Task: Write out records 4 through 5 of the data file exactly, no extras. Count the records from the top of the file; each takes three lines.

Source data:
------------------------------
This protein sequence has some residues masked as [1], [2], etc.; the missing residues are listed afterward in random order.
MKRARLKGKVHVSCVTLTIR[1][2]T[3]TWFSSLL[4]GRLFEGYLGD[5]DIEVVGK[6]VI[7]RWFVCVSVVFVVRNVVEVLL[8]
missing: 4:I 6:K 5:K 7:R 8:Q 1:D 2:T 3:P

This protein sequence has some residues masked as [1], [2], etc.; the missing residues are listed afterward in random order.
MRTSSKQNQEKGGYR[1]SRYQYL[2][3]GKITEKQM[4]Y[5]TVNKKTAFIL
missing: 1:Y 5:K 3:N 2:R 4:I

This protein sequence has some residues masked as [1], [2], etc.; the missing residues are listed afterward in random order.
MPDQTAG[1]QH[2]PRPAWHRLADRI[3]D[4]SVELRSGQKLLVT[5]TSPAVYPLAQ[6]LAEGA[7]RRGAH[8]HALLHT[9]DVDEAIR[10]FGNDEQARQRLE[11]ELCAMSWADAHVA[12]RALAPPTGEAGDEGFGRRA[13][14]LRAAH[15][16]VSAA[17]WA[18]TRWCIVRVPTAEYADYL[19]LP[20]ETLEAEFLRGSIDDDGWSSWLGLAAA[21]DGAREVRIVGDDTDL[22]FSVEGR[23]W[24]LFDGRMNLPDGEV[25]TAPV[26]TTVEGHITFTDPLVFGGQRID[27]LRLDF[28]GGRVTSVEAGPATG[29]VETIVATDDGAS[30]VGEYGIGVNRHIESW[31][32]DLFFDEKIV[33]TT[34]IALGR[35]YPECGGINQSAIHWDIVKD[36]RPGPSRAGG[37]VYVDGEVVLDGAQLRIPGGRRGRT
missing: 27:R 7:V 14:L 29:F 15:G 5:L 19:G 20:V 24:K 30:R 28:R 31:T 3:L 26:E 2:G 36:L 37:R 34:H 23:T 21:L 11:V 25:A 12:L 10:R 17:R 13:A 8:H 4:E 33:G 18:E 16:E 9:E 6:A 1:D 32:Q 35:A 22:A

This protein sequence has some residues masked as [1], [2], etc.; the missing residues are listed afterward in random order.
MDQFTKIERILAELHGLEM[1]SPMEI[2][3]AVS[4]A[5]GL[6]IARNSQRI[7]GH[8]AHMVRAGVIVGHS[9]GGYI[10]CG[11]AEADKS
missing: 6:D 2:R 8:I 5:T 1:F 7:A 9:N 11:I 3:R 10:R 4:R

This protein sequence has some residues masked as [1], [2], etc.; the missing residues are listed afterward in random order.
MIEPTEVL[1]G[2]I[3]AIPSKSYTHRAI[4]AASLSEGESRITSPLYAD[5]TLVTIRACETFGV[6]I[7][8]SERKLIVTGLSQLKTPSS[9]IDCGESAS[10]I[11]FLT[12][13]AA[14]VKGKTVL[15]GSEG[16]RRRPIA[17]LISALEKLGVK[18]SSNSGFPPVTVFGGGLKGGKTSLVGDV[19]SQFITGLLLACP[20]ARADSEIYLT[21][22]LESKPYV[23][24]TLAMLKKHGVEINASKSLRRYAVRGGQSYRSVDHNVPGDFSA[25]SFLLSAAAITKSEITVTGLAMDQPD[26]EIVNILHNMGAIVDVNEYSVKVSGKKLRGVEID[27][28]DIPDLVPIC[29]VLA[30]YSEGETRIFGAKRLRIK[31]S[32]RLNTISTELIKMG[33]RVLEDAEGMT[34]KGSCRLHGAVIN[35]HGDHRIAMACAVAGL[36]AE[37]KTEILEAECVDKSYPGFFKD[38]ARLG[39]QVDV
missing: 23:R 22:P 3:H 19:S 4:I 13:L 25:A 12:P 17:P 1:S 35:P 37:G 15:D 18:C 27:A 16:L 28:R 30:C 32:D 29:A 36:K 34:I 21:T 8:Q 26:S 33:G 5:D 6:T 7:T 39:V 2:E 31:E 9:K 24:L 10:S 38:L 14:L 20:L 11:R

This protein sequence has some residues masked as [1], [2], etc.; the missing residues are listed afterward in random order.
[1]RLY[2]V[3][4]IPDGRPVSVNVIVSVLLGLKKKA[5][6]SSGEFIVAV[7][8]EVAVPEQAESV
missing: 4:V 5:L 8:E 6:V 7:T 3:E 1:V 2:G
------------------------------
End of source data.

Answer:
This protein sequence has some residues masked as [1], [2], etc.; the missing residues are listed afterward in random order.
MDQFTKIERILAELHGLEM[1]SPMEI[2][3]AVS[4]A[5]GL[6]IARNSQRI[7]GH[8]AHMVRAGVIVGHS[9]GGYI[10]CG[11]AEADKS
missing: 6:D 2:R 8:I 5:T 1:F 7:A 9:N 11:I 3:R 10:R 4:R

This protein sequence has some residues masked as [1], [2], etc.; the missing residues are listed afterward in random order.
MIEPTEVL[1]G[2]I[3]AIPSKSYTHRAI[4]AASLSEGESRITSPLYAD[5]TLVTIRACETFGV[6]I[7][8]SERKLIVTGLSQLKTPSS[9]IDCGESAS[10]I[11]FLT[12][13]AA[14]VKGKTVL[15]GSEG[16]RRRPIA[17]LISALEKLGVK[18]SSNSGFPPVTVFGGGLKGGKTSLVGDV[19]SQFITGLLLACP[20]ARADSEIYLT[21][22]LESKPYV[23][24]TLAMLKKHGVEINASKSLRRYAVRGGQSYRSVDHNVPGDFSA[25]SFLLSAAAITKSEITVTGLAMDQPD[26]EIVNILHNMGAIVDVNEYSVKVSGKKLRGVEID[27][28]DIPDLVPIC[29]VLA[30]YSEGETRIFGAKRLRIK[31]S[32]RLNTISTELIKMG[33]RVLEDAEGMT[34]KGSCRLHGAVIN[35]HGDHRIAMACAVAGL[36]AE[37]KTEILEAECVDKSYPGFFKD[38]ARLG[39]QVDV
missing: 23:R 22:P 3:H 19:S 4:I 13:L 25:A 12:P 17:P 1:S 35:P 37:G 15:D 18:C 27:A 16:L 28:R 30:C 32:D 29:A 36:K 34:I 21:T 8:Q 26:S 33:G 5:D 6:T 7:T 39:V 2:E 31:E 9:K 24:L 10:S 38:L 14:L 20:L 11:R